I was recently inspired by Running Around the Bend’s personal history of running and thought I would share my own.
As a kid, I never thought much about exercise. I had an older brother and young parents (I swear I remember my mother’s 28th birthday). We lived in Vermont, so in winter we played in the snow and skied, and in the summer we played on our boat on Lake Champlain. I think I learned to water ski when I was about 8. I never thought about fitness or diet — I was just active.
In middle school in the early 1980s, “aerobic dance” was the craze of the day. My mother went to classes at the local school, and did Jane Fonda workout videos at home. I did them too, and that was my introduction to exercise for fitness’ sake.
Running was still not a mainstream thing, and people in our neighborhood who ran seemed to do so in the cover of darkness, before anyone else was awake.
When I started high school, my best friend, who was a cross-country skier, suggested we try going out for the cross-country running team in the fall. It would be good training for our winter sports, a concept to which I’d never really given any thought. I had never run except to play tag, but I liked the idea of running on trails — it was fun and my young legs had plenty of bounce to make hopping over muddy spots and skipping over rocks easy. My first pair of running shoes were Asics, an all-leather version called “Tigers”, I think. They weighed about 3 lbs each and didn’t do much to make me faster!
Our running coach was pretty serious, and we had some gifted runners on our little team. We won the state championship more than once (although I was actually one of the slowest runners on the team and never really broke into competing on that level), and put in impressive performances at the New England regional meets. I had a subscription to Runner’s World magazine and our bathroom at home was constantly draped with drying running gear. It was during those years that I developed the feeling that I was a runner, no matter what my speed.
Each day the anticipation of a tough practice would loom large in my thoughts, and a knot would build in my stomach knowing that no matter what practice held for us that day, it was going to hurt. A typical practice might include 1/4 mile hill repeats, or mile repeats alternating a mile on the track and a mile on the course. Looking back, it is no wonder our team was so good. Our coach trained us like we were destined for the Olympics.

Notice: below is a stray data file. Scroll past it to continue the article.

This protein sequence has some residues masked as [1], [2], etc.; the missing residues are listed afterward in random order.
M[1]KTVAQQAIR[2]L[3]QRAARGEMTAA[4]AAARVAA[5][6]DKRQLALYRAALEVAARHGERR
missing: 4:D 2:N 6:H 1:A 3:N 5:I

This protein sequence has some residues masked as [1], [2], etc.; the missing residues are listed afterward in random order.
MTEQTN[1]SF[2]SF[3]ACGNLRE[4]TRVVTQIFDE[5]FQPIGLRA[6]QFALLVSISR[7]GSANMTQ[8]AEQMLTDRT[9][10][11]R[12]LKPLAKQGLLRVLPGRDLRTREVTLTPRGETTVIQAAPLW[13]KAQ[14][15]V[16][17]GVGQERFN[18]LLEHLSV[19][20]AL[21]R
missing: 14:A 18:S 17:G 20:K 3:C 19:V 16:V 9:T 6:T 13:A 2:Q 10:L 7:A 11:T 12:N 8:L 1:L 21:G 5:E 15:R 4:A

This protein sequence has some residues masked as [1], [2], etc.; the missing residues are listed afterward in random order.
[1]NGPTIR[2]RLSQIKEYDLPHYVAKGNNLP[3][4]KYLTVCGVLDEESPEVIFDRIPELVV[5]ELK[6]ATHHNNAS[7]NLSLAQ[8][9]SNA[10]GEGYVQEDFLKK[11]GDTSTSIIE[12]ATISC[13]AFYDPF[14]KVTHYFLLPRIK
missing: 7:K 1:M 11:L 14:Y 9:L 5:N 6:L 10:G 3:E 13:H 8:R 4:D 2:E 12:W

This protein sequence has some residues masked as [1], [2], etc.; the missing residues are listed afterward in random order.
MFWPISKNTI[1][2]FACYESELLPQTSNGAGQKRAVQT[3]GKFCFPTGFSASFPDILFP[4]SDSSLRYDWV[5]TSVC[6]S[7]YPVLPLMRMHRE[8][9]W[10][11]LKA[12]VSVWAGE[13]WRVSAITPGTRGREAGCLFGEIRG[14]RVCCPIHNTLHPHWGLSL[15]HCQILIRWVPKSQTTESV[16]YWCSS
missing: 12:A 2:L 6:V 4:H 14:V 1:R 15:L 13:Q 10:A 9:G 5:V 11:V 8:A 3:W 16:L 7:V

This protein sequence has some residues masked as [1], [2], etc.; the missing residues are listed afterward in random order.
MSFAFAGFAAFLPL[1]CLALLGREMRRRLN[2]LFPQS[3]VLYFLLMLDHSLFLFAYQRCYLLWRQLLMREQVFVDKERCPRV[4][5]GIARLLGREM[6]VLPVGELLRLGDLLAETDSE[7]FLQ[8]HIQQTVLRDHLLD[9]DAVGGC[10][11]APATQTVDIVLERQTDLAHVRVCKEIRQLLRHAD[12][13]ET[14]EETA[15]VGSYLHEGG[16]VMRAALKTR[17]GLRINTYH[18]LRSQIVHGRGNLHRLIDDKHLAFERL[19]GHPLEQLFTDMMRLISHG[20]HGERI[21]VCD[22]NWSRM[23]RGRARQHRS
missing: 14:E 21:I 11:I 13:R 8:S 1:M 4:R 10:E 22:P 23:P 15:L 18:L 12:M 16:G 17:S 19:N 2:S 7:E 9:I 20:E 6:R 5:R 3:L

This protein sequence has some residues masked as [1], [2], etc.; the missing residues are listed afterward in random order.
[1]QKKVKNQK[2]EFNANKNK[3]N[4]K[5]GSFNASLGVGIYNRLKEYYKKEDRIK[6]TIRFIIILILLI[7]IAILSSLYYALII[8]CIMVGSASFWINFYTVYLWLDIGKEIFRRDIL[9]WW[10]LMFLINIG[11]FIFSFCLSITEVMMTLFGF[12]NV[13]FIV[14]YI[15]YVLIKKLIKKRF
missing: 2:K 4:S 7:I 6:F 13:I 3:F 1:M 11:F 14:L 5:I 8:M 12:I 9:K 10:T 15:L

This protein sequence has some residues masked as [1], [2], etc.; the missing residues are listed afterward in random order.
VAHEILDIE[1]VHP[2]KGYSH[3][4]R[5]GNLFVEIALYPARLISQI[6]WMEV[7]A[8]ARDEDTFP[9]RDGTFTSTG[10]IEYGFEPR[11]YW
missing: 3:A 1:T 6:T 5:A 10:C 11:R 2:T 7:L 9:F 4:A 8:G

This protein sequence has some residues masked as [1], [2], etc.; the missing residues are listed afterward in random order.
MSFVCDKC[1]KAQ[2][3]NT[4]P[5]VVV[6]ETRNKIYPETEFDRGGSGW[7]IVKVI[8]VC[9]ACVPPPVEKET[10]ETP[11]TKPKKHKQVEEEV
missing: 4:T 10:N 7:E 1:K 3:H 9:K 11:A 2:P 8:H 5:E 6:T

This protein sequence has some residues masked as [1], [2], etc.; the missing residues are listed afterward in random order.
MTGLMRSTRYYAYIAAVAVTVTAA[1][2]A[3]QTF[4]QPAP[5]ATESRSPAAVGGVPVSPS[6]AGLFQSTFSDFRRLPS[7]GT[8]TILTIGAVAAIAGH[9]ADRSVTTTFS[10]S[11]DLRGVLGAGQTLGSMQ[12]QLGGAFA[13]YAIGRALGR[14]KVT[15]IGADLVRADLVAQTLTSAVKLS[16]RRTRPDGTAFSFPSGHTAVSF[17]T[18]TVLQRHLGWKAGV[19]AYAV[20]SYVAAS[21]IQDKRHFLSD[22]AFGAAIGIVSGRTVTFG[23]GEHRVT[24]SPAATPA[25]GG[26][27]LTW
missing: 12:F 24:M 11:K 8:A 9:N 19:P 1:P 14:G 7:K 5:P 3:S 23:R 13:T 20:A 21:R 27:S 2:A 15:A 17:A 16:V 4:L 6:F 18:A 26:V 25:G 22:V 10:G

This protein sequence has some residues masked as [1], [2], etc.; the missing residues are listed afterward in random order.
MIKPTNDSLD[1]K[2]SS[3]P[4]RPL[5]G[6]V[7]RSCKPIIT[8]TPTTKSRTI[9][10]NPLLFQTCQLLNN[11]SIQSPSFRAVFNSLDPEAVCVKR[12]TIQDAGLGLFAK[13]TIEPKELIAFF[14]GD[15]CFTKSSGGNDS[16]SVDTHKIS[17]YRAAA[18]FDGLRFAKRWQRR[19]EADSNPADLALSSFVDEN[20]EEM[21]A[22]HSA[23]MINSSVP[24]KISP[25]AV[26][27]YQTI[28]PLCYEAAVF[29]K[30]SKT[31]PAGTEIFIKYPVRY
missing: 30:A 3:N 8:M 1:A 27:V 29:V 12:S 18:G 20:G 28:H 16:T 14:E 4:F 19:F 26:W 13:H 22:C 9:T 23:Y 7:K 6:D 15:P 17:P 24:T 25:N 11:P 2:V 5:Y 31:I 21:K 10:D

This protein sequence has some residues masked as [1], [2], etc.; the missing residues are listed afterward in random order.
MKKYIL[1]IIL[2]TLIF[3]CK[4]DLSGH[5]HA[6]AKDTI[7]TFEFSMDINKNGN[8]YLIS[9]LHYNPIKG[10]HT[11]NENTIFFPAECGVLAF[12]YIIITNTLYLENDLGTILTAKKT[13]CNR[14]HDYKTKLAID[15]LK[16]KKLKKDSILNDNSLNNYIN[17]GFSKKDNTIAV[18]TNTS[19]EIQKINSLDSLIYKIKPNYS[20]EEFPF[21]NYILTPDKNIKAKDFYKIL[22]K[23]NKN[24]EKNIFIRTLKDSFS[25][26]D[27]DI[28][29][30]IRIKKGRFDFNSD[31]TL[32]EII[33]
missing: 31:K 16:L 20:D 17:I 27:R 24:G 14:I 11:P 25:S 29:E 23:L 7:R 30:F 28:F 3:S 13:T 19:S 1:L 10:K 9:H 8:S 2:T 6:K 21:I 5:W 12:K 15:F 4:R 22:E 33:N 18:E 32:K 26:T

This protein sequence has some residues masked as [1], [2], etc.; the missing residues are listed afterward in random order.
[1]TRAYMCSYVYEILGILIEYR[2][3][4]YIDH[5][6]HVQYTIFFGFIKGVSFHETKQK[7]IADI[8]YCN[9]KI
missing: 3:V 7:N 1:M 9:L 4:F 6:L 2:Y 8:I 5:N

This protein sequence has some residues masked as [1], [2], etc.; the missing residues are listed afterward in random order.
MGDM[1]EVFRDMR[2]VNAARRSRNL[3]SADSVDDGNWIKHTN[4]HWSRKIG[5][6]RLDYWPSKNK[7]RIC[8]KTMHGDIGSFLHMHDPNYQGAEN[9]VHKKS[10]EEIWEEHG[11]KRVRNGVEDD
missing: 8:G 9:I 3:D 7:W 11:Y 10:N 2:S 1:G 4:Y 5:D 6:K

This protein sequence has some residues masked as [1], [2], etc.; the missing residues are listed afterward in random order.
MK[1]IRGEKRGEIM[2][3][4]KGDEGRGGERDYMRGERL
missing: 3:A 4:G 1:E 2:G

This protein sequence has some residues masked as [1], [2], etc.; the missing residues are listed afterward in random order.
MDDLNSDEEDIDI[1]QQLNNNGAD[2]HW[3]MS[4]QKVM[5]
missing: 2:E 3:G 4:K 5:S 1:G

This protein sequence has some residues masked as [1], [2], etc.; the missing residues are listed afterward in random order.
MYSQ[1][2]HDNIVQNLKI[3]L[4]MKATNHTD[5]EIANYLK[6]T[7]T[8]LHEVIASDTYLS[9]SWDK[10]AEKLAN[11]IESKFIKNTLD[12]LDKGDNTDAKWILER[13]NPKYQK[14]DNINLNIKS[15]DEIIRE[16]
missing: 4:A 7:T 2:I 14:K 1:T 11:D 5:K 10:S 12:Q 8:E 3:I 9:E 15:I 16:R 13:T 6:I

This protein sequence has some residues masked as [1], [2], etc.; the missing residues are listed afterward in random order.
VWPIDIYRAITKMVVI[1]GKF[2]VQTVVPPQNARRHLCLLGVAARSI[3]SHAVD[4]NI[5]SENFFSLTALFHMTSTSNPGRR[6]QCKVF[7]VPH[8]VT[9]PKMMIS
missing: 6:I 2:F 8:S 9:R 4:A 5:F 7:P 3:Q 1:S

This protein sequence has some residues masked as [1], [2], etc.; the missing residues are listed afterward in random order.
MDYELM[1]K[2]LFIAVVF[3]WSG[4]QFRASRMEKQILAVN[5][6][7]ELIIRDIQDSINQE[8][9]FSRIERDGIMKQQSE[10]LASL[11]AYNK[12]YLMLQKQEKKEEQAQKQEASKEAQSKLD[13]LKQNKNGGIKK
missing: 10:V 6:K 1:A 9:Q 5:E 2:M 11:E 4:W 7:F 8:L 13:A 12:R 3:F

In spite of being a slower runner (and by slower, I mean at that time I was consistently running 7:30 miles! Now I wouldn’t think that was slow at all :)), I stayed on our cross-country team for all four years in high school, two years longer than my friend who got me into it in the first place. I’ve have a propensity for sticking with things I’m not particularly good at. I’m sure there’s a lesson there somewhere.
When I graduated from high school I left running behind for a time. My college years were a challenge. I overloaded myself with tough courses (Russian? Really?? What was I thinking?? It’s not like I was ever going to be an ambassador!). And then proceeded to blow them off in favor of hanging out partying with a variety of friends that really didn’t suit me… It’s no wonder I don’t really keep in touch with anyone from those days. I gained weight, got a little depressed, and often acted like a bit of a psycho.
It took me a while to make the connection between my mental well-being and physical activity, but every so often I would go on a bit of a health kick. I slowly started to realize how much better exercise made me feel. That exercise was usually running.
When I look back at my early running years, it is amazing how little stamina I had. Going for a run during those years generally meant 2-3 miles, and that felt like plenty. As college went on, I started hiking too. There are so many great day hikes in the Green Mountains of Vermont, and there is something about spending the whole day just walking that is, well, cleansing. I think those long hikes helped me appreciate longer, slower forms of exercise, and over those years, my stamina grew.
My summers were active, but the school years, especially once winter set in, were rough. During those years of shifting friendships, struggling to grow into who I would be as an adult, I went through several periods of inactivity and serious unhealthiness. I smoked, hung out in bars, and generally didn’t take very good care of myself. By the time I graduated from college in 1993 in my early 20s, I was not in great shape.
The year after college was pivotal for me. More on that another time!